The picture we get is of a man going crazy with emotion. There is desperation behind the blind man’s voice. It is very likely that he had heard of Christ and His power beforehand but had never got the opportunity to call upon Him. In hearing testimony from others about Christ, he had concluded that this was the prophesied Messiah, the Son of David. He had decided that he would not miss any opportunity if Messiah showed up. The Spirit had already been working in his heart to produce faith for when the opportunity came. If there was ever a picture of one who sought for Christ with all his heart this was it. The blind man had this one opportunity and he was not going to let Jesus go by without doing all in his power to get his need met. He began to call out to the Lord with his whole heart and voice, just as the Spirit has told us in the Book of Psalms: “and call on me in the day of trouble; I will deliver you, and you will honor me” (Psalm 50:15). This calling out to the Lord when in trouble is not something that we should allow to lightly pass us by, because there is great spiritual truth set out plainly before us. This is not just regular prayer, but a deep crying out in distress and anguish of soul. 16As for me, I call to God, and the Lord saves me. 17Evening, morning and noon I cry out in distress, and he hears my voice (Psalm 55:16-17).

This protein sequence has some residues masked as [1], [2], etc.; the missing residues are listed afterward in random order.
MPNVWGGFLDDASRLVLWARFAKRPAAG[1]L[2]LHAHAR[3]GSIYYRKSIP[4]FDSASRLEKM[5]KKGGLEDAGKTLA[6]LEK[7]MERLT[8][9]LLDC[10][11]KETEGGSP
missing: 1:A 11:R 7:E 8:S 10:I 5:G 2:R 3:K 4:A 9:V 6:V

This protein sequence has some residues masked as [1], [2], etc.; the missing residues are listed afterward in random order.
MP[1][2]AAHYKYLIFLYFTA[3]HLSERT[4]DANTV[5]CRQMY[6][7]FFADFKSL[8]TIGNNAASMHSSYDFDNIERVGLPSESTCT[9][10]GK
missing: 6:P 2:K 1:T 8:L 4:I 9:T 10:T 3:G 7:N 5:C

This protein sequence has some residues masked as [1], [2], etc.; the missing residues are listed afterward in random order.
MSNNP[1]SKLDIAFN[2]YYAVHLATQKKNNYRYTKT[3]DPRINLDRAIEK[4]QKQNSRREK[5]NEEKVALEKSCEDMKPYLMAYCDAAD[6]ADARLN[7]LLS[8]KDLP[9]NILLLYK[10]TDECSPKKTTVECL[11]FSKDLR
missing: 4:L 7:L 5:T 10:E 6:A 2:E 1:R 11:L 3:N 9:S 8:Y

Leonard Ravenhill, the Bible teacher, has said that God doesn’t answer prayer, He answers desperate prayer! I’m not sure I completely agree with that statement, but there is a truth that is worth extracting from the quote. Desperate prayer touches the compassionate heart of God. Again, and again, we read of encouragement to cry out to God just as the blind beggar did. For instance, in all the troubles that King David went through at the hands of King Saul, the Lord taught him to call and cry out to Him: “In my distress I called to the Lord; I cried to my God for help. From his temple he heard my voice; my cry came before him, into his ears” (Psalm 18:6). We see example after example in the Gospels of desperate people getting their need met by Jesus. How about you? Jesus is passing by—are you going to remain quiet, or are you willing to call out to Him with all your heart and soul. Keith Thomas

[1] e.Sword.com